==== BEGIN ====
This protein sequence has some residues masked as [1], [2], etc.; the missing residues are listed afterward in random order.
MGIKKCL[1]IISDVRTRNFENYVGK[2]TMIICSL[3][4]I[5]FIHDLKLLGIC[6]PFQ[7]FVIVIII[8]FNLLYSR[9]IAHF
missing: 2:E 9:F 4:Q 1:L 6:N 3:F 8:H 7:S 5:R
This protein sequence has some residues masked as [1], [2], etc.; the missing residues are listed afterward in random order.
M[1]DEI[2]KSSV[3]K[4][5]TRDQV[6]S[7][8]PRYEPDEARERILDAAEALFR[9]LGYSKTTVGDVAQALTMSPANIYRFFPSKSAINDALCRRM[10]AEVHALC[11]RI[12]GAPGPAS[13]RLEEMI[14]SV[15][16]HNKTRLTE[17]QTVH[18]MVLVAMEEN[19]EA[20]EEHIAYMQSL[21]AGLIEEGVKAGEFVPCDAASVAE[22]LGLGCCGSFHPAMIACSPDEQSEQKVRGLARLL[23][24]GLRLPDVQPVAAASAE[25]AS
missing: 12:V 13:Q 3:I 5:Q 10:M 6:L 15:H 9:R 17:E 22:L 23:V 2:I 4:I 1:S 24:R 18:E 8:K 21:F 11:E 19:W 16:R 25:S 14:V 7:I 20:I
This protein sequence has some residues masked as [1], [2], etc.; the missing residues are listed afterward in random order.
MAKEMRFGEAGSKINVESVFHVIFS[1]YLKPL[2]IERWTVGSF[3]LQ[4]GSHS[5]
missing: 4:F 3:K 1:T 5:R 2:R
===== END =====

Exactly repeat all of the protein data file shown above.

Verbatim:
This protein sequence has some residues masked as [1], [2], etc.; the missing residues are listed afterward in random order.
MGIKKCL[1]IISDVRTRNFENYVGK[2]TMIICSL[3][4]I[5]FIHDLKLLGIC[6]PFQ[7]FVIVIII[8]FNLLYSR[9]IAHF
missing: 2:E 9:F 4:Q 1:L 6:N 3:F 8:H 7:S 5:R
This protein sequence has some residues masked as [1], [2], etc.; the missing residues are listed afterward in random order.
M[1]DEI[2]KSSV[3]K[4][5]TRDQV[6]S[7][8]PRYEPDEARERILDAAEALFR[9]LGYSKTTVGDVAQALTMSPANIYRFFPSKSAINDALCRRM[10]AEVHALC[11]RI[12]GAPGPAS[13]RLEEMI[14]SV[15][16]HNKTRLTE[17]QTVH[18]MVLVAMEEN[19]EA[20]EEHIAYMQSL[21]AGLIEEGVKAGEFVPCDAASVAE[22]LGLGCCGSFHPAMIACSPDEQSEQKVRGLARLL[23][24]GLRLPDVQPVAAASAE[25]AS
missing: 12:V 13:Q 3:I 5:Q 10:M 6:L 15:H 9:R 17:E 22:L 23:V 2:I 4:I 1:S 24:R 18:E 8:K 21:F 11:E 19:W 16:R 25:S 14:V 7:I 20:I
This protein sequence has some residues masked as [1], [2], etc.; the missing residues are listed afterward in random order.
MAKEMRFGEAGSKINVESVFHVIFS[1]YLKPL[2]IERWTVGSF[3]LQ[4]GSHS[5]
missing: 4:F 3:K 1:T 5:R 2:R